Log4Shell is everywhere… Now what?

Log4Shell is inescapable, and companies must protect themselves from future vulnerabilities. The key is to use a combination of offensive and defensive tools.

Andrés Peña

January 13, 2022

Introduction

We know you’ve probably heard about the Log4Shell vulnerability by now; it’s been one of the most important cybersecurity flaws found last year. Quite popular technologies and software, such as ElasticSearch, Hadoop and Minecraft, have been affected by it. 

For many businesses, the Log4Shell outbreak was a wake-up call, where it became obvious that vulnerabilities can come from places you don’t expect. In fact, vulnerabilities are usually from least expected locations (because you’re defending the obvious ones). So what can you do as a company to protect yourself from Log4Shell or other vulnerabilities that pop up in the future? The combination of offensive and defensive tools is the key. 

But first, in case you’ve missed it so far, what is Log4Shell?

Log4j: a logging tool

Log4j is a Java library used to log error messages in applications. Log4j is used in web apps, cloud services, and email platforms, so it’s pretty probable you’ve been using it. It is a standard third party tool. So, what’s the deal?

The outbreak of Log4Shell

It came to light recently that the cross-platform library is affected by a critical remote code execution vulnerability — tracked as CVE-2021-44228 and dubbed Log4Shell — that can be exploited to gain complete access to the targeted system by getting the affected application to log a specially crafted string.

Log4Shell was reported to Log4j developers by the Alibaba cloud security team on November 24, 2021, and a patch was made available on December 6, with the release of version 2.15.0. Proof-of-concept (PoC) exploits were developed shortly after.

How does the vulnerability work?

Log4j2 (the current version of Log4j) supports, by default, a logging feature called “Message Lookup Substitution”. This feature enables certain special strings to be replaced, at the time of logging, by other dynamically-generated strings. For example, logging the string Running ${java:runtime} will yield an output similar to: 

Running Java version 1.7.0_67

In particular, it has been discovered that one of the lookup methods, the JNDI lookup paired with the LDAP protocol, will fetch a specified Java class from a remote source and deserialize it, executing some of the class’ code in the process. This basically means that if any part of a logged string can be controlled by a remote attacker, the remote attacker gains remote code execution on the application that logged the string.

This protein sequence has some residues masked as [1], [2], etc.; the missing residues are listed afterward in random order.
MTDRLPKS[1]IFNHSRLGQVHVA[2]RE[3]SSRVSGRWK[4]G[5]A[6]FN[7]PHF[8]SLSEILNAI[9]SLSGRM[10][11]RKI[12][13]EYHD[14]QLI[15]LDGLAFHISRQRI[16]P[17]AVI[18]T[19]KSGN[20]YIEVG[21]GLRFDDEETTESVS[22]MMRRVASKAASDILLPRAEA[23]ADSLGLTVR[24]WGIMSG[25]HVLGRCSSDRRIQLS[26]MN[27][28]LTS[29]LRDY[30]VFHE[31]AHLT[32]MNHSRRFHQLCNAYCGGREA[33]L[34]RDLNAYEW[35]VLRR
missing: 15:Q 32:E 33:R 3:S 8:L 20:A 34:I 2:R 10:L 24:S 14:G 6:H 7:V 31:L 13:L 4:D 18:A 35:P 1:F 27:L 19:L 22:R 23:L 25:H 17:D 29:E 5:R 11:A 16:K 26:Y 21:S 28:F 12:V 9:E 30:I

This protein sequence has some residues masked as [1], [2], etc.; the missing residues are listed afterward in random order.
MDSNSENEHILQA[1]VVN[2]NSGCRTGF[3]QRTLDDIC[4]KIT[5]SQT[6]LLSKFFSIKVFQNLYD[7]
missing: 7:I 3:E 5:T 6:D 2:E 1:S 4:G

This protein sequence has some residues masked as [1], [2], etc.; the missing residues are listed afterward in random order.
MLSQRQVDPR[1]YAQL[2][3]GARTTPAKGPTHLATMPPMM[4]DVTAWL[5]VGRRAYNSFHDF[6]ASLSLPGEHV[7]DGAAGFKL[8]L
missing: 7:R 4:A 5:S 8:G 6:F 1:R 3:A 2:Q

Why is this vulnerability so dangerous?

This vulnerability got the highest CVSS score possible, a 10 out of 10. The main reasons for that are:

1 – Easy to exploit, a lot of public working exploits out there.

2 – Log4j2 is one of the most popular Java logging frameworks. There are currently almost 7,000 Maven artifacts that depend on log4j-core (the vulnerable artifact), and there are countless others Java projects that use it.

3 – The vulnerability can easily be used in a drive-by-attack scenario by bombarding random HTTP servers or, alternatively, a specific webapp can be brute-forced by filling all available HTML input fields with the payload string, using automated tools such as XSStrike.

4. The vulnerability is context-dependent, since arbitrary user input must reach one of the Log4j2 logging functions. It’s pretty common to find strings dynamically printed, given that it’s usually considered a safe practice.

How can you stay safe?

Every business that uses technology uses defensive tools, whether they are an enterprise with an IT team of 50 people, or they’re a mom and pop business that uses a managed service provider. Even our computers have had simple anti-virus and other security measures for over 30 years. But when it comes to cybersecurity plans, offensive tools are severely undervalued. 

Offensive tools use a hacker’s point of view to truly test your defenses. Even the best programmers or defensive teams can have blindspots when creating technologies, and offensive experts are able to take a more objective view. By testing your environment, you have the opportunity to fix the vulnerabilities before malicious hackers find them. 

Currently, Red Sentry’s Attack Surface Scanner performs a wide range of exploits to validate if any of your assets is actually vulnerable to a certain kind of attack. Among those working exploits, we have a Log4Shell scanner (specifically for CVE-2021-44228), which uses the most common flow of attack to inject code into the headers of a request made to the asset URL, and check if an engagement was possible. So, it gives us no more than a Proof of Concept, without putting your information at risk.

Staying ahead of the curve

In order to cover other flows of attack and Log4j vulnerabilities out there, the Red Sentry development team is currently working on an RS Interactive Shell feature, which allows us to check for a unique variety of engagements and attacks. This new feature will be launched to our platform during this first quarter, and may be the difference between your company being protected and being exposed. Contact us for more information.

Andrés Peña

Security engineer, developer and economist. Andres Bello Catholic University BS.